Toni Tipton-Martin provides us with a collection of more than 125 recipes on African American cuisine. Tipton-Martin, an award-winning culinary journalist, creates recipes based on historical texts from the time of slavery and rare African American cookbooks. Her southern pecan pie laced with whiskey is an inventive take on the timeless dessert. ($35, Clarkson Potter, Nov. 5, 2019)


The Plant Paradox Family Cookbook

Dr. Steven Gundry is back with a sequel to his 2017 bestseller. The Plant Paradox Family Cookbook builds off the physician's food philosophy first told in the Plant Paradox. In this latest book, Dr. Gundry shows readers how they can make his dietary program family friendly in a crock pot or pressure cooker. ($29.99, Harper Wave, Nov. 19, 2019)

Pastry Love: A Baker’s Journal Of Favorite Recipes 

Joanne Chang's book has been dubbed the bakery bible. The award-winning pastry chef has filled pages full of recipes that would appeal to both beginners and advanced bakers. Get prepared for how-tos on making pastry cream, lemon curd and puff pastry along with treats like strawberry slab pie or passion fruit crepe cake. ($40, Houghton Mifflin Harcourt, Nov. 15, 2019)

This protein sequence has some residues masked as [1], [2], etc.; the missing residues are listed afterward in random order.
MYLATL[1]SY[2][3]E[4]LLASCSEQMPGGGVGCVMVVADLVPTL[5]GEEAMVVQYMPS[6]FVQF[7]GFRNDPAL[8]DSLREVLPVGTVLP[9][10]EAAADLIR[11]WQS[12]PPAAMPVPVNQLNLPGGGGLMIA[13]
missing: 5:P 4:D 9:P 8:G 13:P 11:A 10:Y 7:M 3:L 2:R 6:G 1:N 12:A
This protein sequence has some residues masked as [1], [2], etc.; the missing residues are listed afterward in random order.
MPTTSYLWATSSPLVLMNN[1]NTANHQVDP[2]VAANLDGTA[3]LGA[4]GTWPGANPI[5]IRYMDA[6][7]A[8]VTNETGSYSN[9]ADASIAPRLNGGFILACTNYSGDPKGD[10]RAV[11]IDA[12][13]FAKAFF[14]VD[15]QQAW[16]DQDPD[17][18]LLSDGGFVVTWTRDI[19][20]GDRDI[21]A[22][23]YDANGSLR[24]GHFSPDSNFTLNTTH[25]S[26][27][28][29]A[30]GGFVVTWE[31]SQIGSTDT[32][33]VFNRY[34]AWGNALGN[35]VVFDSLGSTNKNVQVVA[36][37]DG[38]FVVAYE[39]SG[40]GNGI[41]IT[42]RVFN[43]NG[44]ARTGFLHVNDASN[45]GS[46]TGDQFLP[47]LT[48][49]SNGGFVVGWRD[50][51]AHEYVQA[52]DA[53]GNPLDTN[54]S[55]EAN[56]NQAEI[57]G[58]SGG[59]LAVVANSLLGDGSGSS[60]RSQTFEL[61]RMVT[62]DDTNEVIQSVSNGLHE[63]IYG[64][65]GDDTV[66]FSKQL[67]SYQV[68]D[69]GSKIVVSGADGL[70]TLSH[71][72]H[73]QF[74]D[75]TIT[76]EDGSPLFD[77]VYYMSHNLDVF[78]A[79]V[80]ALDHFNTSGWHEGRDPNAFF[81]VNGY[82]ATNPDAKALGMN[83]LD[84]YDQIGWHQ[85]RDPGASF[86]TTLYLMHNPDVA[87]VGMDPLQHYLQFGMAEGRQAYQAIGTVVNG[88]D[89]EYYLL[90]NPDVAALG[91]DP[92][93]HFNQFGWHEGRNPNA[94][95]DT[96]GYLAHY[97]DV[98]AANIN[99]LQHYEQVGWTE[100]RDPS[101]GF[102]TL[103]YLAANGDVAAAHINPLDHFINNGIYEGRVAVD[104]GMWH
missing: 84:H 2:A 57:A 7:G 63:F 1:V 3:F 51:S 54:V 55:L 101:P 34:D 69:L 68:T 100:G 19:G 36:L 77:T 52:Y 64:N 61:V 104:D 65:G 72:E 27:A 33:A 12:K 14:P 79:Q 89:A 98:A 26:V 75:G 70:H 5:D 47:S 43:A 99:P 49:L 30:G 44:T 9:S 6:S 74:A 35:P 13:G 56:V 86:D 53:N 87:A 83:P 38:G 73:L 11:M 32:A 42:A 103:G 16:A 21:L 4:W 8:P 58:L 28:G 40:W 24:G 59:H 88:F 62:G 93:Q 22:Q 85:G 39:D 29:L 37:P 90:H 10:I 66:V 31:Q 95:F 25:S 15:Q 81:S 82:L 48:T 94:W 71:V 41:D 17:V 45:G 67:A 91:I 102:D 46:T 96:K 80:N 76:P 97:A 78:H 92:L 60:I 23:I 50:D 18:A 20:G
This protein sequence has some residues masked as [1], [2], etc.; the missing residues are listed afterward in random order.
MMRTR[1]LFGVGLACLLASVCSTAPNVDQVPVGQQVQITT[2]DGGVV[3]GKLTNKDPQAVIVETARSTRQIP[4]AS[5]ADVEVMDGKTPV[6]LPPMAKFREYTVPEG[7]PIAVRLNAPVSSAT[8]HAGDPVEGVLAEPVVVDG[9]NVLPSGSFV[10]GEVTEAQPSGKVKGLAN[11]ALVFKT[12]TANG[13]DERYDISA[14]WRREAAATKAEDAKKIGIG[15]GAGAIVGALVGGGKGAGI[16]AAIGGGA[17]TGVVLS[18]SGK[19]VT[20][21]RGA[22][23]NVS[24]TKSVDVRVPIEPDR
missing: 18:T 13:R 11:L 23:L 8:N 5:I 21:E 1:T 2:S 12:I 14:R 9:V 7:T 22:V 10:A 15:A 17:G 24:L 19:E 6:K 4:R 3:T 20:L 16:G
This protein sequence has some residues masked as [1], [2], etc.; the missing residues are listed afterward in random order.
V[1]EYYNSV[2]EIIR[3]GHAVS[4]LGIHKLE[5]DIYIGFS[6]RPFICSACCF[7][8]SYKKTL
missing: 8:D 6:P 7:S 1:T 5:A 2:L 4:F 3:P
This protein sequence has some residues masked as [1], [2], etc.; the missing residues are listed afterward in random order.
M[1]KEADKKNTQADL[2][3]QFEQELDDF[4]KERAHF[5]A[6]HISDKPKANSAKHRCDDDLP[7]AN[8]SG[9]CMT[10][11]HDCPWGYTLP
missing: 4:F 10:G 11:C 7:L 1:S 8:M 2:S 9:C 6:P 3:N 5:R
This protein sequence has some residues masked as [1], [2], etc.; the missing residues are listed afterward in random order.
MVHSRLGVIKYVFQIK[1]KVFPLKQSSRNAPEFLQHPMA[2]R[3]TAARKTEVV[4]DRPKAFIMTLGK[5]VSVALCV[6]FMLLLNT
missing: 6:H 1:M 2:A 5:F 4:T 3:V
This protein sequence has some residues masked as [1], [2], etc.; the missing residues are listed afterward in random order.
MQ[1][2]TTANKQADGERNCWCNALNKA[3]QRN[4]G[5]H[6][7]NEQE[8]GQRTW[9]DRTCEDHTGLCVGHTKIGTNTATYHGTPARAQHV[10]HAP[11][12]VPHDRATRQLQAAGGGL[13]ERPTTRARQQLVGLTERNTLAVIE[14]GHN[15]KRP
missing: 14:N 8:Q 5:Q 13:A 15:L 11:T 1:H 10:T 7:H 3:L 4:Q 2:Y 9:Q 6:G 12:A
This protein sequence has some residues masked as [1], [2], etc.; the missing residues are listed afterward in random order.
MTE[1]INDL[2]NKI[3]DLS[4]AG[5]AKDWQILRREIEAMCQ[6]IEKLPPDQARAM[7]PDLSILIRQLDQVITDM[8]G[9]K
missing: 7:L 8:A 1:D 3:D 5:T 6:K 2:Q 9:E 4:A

The Foxfire Book of Appalachian Cookery, Revised Edition

Trace your way back to the traditional food of southern Appalachia. In this revised version of the 1984 edition, Sean Brock pens a foreword that promises recipes written as oral histories. Find unseen photographs, documentation and more accessible recipes in this modified 2019 version. There's also a new chapter on smokehouses and curing processes for those interested in processes involving salt, sugar and wood smoke. ($37.95, The University of North Carolina Press, Sept. 16, 2019)